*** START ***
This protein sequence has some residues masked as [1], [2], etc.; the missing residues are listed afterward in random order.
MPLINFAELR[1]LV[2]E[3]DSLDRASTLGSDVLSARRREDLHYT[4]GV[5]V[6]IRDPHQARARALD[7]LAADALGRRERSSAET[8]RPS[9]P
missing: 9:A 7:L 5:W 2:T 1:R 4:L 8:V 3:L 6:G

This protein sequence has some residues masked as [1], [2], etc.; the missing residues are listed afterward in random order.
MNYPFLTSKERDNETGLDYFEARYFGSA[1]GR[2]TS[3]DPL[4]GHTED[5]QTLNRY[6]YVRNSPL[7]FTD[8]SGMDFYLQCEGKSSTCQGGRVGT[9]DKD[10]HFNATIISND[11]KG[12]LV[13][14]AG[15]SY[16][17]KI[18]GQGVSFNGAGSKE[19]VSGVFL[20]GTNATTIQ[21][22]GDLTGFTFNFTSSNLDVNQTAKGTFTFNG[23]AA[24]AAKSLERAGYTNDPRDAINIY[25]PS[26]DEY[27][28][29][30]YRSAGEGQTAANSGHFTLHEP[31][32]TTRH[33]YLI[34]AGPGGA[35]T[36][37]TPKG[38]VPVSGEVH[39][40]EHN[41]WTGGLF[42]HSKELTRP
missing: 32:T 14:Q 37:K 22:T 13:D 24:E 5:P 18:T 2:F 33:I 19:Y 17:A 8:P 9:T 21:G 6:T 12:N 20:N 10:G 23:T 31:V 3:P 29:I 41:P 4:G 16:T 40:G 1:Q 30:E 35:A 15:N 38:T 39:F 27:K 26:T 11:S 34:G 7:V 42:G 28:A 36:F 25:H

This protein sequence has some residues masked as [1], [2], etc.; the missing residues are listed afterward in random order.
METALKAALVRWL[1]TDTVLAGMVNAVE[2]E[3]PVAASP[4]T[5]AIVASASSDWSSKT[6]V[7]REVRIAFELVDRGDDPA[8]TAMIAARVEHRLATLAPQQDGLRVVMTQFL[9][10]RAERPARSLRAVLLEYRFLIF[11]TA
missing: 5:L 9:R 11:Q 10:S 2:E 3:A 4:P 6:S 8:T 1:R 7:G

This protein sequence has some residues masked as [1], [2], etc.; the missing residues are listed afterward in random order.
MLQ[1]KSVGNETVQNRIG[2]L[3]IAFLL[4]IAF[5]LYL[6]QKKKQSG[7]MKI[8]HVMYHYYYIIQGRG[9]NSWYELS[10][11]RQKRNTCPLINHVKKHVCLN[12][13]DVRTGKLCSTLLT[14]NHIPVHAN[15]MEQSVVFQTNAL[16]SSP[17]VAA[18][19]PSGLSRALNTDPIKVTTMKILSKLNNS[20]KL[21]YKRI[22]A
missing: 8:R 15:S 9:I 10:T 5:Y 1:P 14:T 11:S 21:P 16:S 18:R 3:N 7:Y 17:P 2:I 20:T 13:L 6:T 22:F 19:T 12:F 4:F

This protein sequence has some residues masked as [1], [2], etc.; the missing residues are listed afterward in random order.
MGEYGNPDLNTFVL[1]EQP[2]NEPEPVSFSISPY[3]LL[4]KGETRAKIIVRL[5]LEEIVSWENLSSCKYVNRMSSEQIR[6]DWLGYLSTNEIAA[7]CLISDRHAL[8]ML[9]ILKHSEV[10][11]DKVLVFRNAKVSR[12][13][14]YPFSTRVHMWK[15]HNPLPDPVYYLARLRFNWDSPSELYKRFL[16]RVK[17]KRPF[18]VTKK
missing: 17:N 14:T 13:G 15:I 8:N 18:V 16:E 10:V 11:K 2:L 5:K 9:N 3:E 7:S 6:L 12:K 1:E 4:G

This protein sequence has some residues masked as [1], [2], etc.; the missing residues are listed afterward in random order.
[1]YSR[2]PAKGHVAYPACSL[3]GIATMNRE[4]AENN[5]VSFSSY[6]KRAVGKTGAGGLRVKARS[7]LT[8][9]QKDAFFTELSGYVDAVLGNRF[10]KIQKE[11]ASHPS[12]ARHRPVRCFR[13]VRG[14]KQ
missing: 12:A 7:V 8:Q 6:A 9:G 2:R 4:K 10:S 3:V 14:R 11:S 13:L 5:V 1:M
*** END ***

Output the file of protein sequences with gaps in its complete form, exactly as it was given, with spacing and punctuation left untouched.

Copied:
This protein sequence has some residues masked as [1], [2], etc.; the missing residues are listed afterward in random order.
MPLINFAELR[1]LV[2]E[3]DSLDRASTLGSDVLSARRREDLHYT[4]GV[5]V[6]IRDPHQARARALD[7]LAADALGRRERSSAET[8]RPS[9]P
missing: 9:A 7:L 5:W 2:T 1:R 4:L 8:V 3:L 6:G

This protein sequence has some residues masked as [1], [2], etc.; the missing residues are listed afterward in random order.
MNYPFLTSKERDNETGLDYFEARYFGSA[1]GR[2]TS[3]DPL[4]GHTED[5]QTLNRY[6]YVRNSPL[7]FTD[8]SGMDFYLQCEGKSSTCQGGRVGT[9]DKD[10]HFNATIISND[11]KG[12]LV[13][14]AG[15]SY[16][17]KI[18]GQGVSFNGAGSKE[19]VSGVFL[20]GTNATTIQ[21][22]GDLTGFTFNFTSSNLDVNQTAKGTFTFNG[23]AA[24]AAKSLERAGYTNDPRDAINIY[25]PS[26]DEY[27][28][29][30]YRSAGEGQTAANSGHFTLHEP[31][32]TTRH[33]YLI[34]AGPGGA[35]T[36][37]TPKG[38]VPVSGEVH[39][40]EHN[41]WTGGLF[42]HSKELTRP
missing: 32:T 14:Q 37:K 22:T 13:D 24:E 5:P 18:T 2:F 33:I 19:Y 17:A 8:P 9:T 21:G 6:T 12:N 20:N 10:G 23:T 31:V 3:P 29:I 41:P 4:G 16:T 40:G 1:Q 30:E 35:A 15:N 38:T 39:F 27:K 26:T 11:S 34:G 7:V 42:G 28:A 36:F 25:H

This protein sequence has some residues masked as [1], [2], etc.; the missing residues are listed afterward in random order.
METALKAALVRWL[1]TDTVLAGMVNAVE[2]E[3]PVAASP[4]T[5]AIVASASSDWSSKT[6]V[7]REVRIAFELVDRGDDPA[8]TAMIAARVEHRLATLAPQQDGLRVVMTQFL[9][10]RAERPARSLRAVLLEYRFLIF[11]TA
missing: 5:L 9:R 11:Q 10:S 2:E 3:A 4:P 6:S 8:T 1:R 7:G

This protein sequence has some residues masked as [1], [2], etc.; the missing residues are listed afterward in random order.
MLQ[1]KSVGNETVQNRIG[2]L[3]IAFLL[4]IAF[5]LYL[6]QKKKQSG[7]MKI[8]HVMYHYYYIIQGRG[9]NSWYELS[10][11]RQKRNTCPLINHVKKHVCLN[12][13]DVRTGKLCSTLLT[14]NHIPVHAN[15]MEQSVVFQTNAL[16]SSP[17]VAA[18][19]PSGLSRALNTDPIKVTTMKILSKLNNS[20]KL[21]YKRI[22]A
missing: 8:R 15:S 9:I 10:T 5:Y 1:P 14:T 11:S 21:P 16:S 18:R 3:N 7:Y 17:P 2:I 20:T 13:L 6:T 22:F 19:T 12:F 4:F

This protein sequence has some residues masked as [1], [2], etc.; the missing residues are listed afterward in random order.
MGEYGNPDLNTFVL[1]EQP[2]NEPEPVSFSISPY[3]LL[4]KGETRAKIIVRL[5]LEEIVSWENLSSCKYVNRMSSEQIR[6]DWLGYLSTNEIAA[7]CLISDRHAL[8]ML[9]ILKHSEV[10][11]DKVLVFRNAKVSR[12][13][14]YPFSTRVHMWK[15]HNPLPDPVYYLARLRFNWDSPSELYKRFL[16]RVK[17]KRPF[18]VTKK
missing: 17:N 14:T 13:G 15:I 8:N 18:V 16:E 10:V 11:K 2:L 5:K 9:N 3:E 7:S 6:L 12:K 1:E 4:G

This protein sequence has some residues masked as [1], [2], etc.; the missing residues are listed afterward in random order.
[1]YSR[2]PAKGHVAYPACSL[3]GIATMNRE[4]AENN[5]VSFSSY[6]KRAVGKTGAGGLRVKARS[7]LT[8][9]QKDAFFTELSGYVDAVLGNRF[10]KIQKE[11]ASHPS[12]ARHRPVRCFR[13]VRG[14]KQ
missing: 12:A 7:V 8:Q 6:A 9:G 2:R 4:K 10:S 3:V 14:R 11:S 13:L 5:V 1:M